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6 Things You Did Not Know about Naga Panchami

What is Naga Panchami?

Naga Panchami is an Indian festival that is dedicated to snakes. It is celebrated by Hindus. The festival is very important in Karnataka and Nepal. It is also celebrated in northern and central India. The word Naga or Nagam means snakes. It is held on the 5th day after Amavasya or New moon, in the month of Shravan (July-August). During this period, monsoon would have set in, and because of the heavy rains, the snakes come out of their holes and enter houses. In Hindu mythology, snakes are worshiped as gods. The planets, Rahu and Ketu too are depicted as snakes. People believe that offering prayers to snakes can bring them prosperity and well-being. In the state of Kerala, people believe that inviting ‘sarpa kopam’ by doing harm to snakes can have many inauspicious effects like delay in marriage, lack of progeny, skin problems, etc. In astrology, Sarpa Dosha relates to Rahu and Ketu afflictions, which cause similar effects. Thus, to prevent this, people worship snake gods or Naga Devatas. Some temples in India are exclusively dedicated to such snake gods, like the famed Mannarassala temple in Haripad, Kerala.

According to mythology, Patal Loka is the abode of snakes. On the day of Naga Panchami, people pray to them for their blessings snake deities crafted in silver, stone, wood, stone, etc. are offered milk.

6 Things You Did Not Know about Naga Panchami

Here are 6 facts that you may not have known about Naga Panchami.

People offer snakes to milk

On this day, people pour milk into the snake pits as an offering. They believe that the snake will drink the milk. But snakes actually do not drink milk. In fact, it can be fatal to them. It can get a cold or catch jaundice and die.

Janamejaya’s revenge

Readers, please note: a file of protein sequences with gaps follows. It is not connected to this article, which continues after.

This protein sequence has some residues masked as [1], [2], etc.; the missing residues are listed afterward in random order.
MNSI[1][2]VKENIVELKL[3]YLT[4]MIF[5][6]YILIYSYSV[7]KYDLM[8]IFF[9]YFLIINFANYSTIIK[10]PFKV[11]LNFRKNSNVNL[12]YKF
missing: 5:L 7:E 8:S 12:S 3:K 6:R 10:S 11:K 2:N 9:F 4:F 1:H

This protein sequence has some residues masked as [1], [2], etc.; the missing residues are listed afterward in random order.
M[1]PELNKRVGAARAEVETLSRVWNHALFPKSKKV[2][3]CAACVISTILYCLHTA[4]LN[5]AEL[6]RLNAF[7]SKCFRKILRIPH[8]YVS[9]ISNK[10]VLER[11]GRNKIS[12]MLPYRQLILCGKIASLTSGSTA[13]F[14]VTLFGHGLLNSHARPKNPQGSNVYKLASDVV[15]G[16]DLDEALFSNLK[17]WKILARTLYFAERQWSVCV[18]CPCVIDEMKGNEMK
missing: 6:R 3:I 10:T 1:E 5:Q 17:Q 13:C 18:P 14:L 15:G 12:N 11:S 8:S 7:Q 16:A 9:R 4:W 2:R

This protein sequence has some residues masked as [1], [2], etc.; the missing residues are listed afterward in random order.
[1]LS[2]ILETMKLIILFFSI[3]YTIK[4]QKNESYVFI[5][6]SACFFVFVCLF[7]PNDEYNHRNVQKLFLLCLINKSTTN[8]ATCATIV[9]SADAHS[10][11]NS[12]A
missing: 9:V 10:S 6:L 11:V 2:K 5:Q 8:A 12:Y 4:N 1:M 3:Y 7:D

There is a story in the Mahabharatha that Janamejeya, the son of King Parikshit, who belonged to the Kuru dynasty, performed a snake sacrifice called Sarpa Satra to avenge the death of his father who died after being bitten by the snake king, Taksaka. It was a very powerful sacrifice, and along with the snakes, the King of the Gods, Indra, too, was in danger of being annihilated.

The frightened gods appealed to Goddess Manasa to save them. She told her son Astika to go to the Yagna site and appeal to Janamejeya. Astika did so, and the king, impressed with his knowledge of all the shastras, granted him a boon. Astika asked the king to stop the Sarpa Satra. As the Nagas were saved from destruction on that day, it is celebrated as Naga Panchami.

Krishna and Kaliya

Naga Panchami was also the day when the young Krishna subdued Kaliya, a dangerous serpent that lived in the Yamuna river. The snake was terrorizing the local people and killing the cows who drank the water from the river, with its poison. Krishna subdued it by dancing on its hood. This dance is called ‘Kaliya Mardhanam’.

Protection from snakebite

As rainwater seeps into the snake pits during the monsoon period, they come out of the pits and enter the homes of people living nearby. Some of the snakes may be poisonous. People believe that propitiating the snakes will ensure that the snakes do them no harm.

Goddess Satyeshwari’s fast

There is another myth that talks about Goddess Satyeshwari, who observed a fast the day after her brother died. Hence, women believe that observing Naga Panchami and fasting on that day is good for the welfare of their brothers.

Ban on cutting and fried food

People do not chop or fry anything on this day. Payasam, a sweet dish, may be prepared. It is also forbidden to dig the land on Naga Panchami.